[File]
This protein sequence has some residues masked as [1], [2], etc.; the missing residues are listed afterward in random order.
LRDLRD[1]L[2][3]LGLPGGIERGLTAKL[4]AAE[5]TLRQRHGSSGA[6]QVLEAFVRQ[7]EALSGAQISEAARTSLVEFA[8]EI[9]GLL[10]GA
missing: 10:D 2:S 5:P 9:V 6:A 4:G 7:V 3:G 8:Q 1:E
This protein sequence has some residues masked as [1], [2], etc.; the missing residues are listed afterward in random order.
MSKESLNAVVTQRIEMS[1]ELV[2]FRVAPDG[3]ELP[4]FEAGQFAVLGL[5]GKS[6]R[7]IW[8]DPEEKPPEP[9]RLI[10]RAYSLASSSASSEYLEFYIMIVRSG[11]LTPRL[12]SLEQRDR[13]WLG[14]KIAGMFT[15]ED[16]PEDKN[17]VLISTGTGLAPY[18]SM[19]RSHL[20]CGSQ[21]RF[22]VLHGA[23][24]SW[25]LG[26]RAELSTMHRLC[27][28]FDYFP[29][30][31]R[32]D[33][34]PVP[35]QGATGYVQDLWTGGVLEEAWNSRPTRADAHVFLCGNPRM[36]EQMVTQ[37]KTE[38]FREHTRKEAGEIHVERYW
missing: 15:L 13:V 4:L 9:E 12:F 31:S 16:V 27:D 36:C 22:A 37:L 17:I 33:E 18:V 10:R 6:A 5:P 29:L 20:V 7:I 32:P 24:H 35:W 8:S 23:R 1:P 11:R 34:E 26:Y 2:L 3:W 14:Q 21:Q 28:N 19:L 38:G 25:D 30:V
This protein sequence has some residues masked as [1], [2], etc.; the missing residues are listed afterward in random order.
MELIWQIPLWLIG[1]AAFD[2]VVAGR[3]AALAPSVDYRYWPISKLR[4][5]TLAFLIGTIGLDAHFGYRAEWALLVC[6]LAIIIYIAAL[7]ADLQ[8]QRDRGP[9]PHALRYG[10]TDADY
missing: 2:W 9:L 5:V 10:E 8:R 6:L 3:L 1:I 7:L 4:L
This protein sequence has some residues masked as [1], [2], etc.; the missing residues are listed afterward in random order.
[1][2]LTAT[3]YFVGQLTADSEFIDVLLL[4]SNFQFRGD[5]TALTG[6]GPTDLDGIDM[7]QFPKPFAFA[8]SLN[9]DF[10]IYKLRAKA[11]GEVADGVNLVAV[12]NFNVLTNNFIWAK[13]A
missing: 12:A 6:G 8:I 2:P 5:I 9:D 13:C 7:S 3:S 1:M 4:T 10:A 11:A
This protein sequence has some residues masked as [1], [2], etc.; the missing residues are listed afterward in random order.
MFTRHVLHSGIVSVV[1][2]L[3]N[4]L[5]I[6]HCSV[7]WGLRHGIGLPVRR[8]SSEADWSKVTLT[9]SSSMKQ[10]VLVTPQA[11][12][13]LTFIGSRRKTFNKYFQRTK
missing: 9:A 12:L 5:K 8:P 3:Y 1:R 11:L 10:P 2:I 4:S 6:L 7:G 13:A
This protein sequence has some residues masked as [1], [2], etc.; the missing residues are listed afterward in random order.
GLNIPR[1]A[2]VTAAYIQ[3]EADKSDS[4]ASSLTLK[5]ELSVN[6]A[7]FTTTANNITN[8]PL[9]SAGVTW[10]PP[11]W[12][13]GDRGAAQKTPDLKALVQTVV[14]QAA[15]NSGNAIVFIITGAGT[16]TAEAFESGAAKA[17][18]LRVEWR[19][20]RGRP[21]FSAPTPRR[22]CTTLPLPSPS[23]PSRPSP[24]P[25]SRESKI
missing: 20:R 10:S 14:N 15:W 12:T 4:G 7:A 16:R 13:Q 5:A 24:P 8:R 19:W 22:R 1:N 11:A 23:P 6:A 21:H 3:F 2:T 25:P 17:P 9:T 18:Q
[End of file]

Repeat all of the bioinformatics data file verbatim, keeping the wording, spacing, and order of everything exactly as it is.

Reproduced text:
This protein sequence has some residues masked as [1], [2], etc.; the missing residues are listed afterward in random order.
LRDLRD[1]L[2][3]LGLPGGIERGLTAKL[4]AAE[5]TLRQRHGSSGA[6]QVLEAFVRQ[7]EALSGAQISEAARTSLVEFA[8]EI[9]GLL[10]GA
missing: 10:D 2:S 5:P 9:V 6:A 4:G 7:V 3:G 8:Q 1:E
This protein sequence has some residues masked as [1], [2], etc.; the missing residues are listed afterward in random order.
MSKESLNAVVTQRIEMS[1]ELV[2]FRVAPDG[3]ELP[4]FEAGQFAVLGL[5]GKS[6]R[7]IW[8]DPEEKPPEP[9]RLI[10]RAYSLASSSASSEYLEFYIMIVRSG[11]LTPRL[12]SLEQRDR[13]WLG[14]KIAGMFT[15]ED[16]PEDKN[17]VLISTGTGLAPY[18]SM[19]RSHL[20]CGSQ[21]RF[22]VLHGA[23][24]SW[25]LG[26]RAELSTMHRLC[27][28]FDYFP[29][30][31]R[32]D[33][34]PVP[35]QGATGYVQDLWTGGVLEEAWNSRPTRADAHVFLCGNPRM[36]EQMVTQ[37]KTE[38]FREHTRKEAGEIHVERYW
missing: 15:L 13:V 4:L 9:E 12:F 31:S 16:V 27:D 36:C 22:A 37:L 17:I 33:E 18:V 10:R 6:A 5:P 29:L 20:V 7:I 32:P 24:H 35:W 8:S 23:R 1:P 11:R 34:E 26:Y 2:L 3:W 14:Q 21:Q 28:N 19:L 38:G 25:D 30:V
This protein sequence has some residues masked as [1], [2], etc.; the missing residues are listed afterward in random order.
MELIWQIPLWLIG[1]AAFD[2]VVAGR[3]AALAPSVDYRYWPISKLR[4][5]TLAFLIGTIGLDAHFGYRAEWALLVC[6]LAIIIYIAAL[7]ADLQ[8]QRDRGP[9]PHALRYG[10]TDADY
missing: 2:W 9:L 5:V 10:E 8:R 6:L 3:L 1:I 7:L 4:L
This protein sequence has some residues masked as [1], [2], etc.; the missing residues are listed afterward in random order.
[1][2]LTAT[3]YFVGQLTADSEFIDVLLL[4]SNFQFRGD[5]TALTG[6]GPTDLDGIDM[7]QFPKPFAFA[8]SLN[9]DF[10]IYKLRAKA[11]GEVADGVNLVAV[12]NFNVLTNNFIWAK[13]A
missing: 12:A 6:G 8:I 2:P 5:I 9:D 13:C 7:S 3:S 1:M 4:T 10:A 11:A
This protein sequence has some residues masked as [1], [2], etc.; the missing residues are listed afterward in random order.
MFTRHVLHSGIVSVV[1][2]L[3]N[4]L[5]I[6]HCSV[7]WGLRHGIGLPVRR[8]SSEADWSKVTLT[9]SSSMKQ[10]VLVTPQA[11][12][13]LTFIGSRRKTFNKYFQRTK
missing: 9:A 12:L 5:K 8:P 3:Y 1:R 11:L 10:P 2:I 4:S 6:L 7:G 13:A
This protein sequence has some residues masked as [1], [2], etc.; the missing residues are listed afterward in random order.
GLNIPR[1]A[2]VTAAYIQ[3]EADKSDS[4]ASSLTLK[5]ELSVN[6]A[7]FTTTANNITN[8]PL[9]SAGVTW[10]PP[11]W[12][13]GDRGAAQKTPDLKALVQTVV[14]QAA[15]NSGNAIVFIITGAGT[16]TAEAFESGAAKA[17][18]LRVEWR[19][20]RGRP[21]FSAPTPRR[22]CTTLPLPSPS[23]PSRPSP[24]P[25]SRESKI
missing: 20:R 10:S 14:N 15:W 12:T 4:G 7:A 16:R 13:Q 5:A 24:P 8:R 19:W 22:R 1:N 11:A 23:P 6:A 21:H 3:F 2:T 25:P 17:P 9:T 18:Q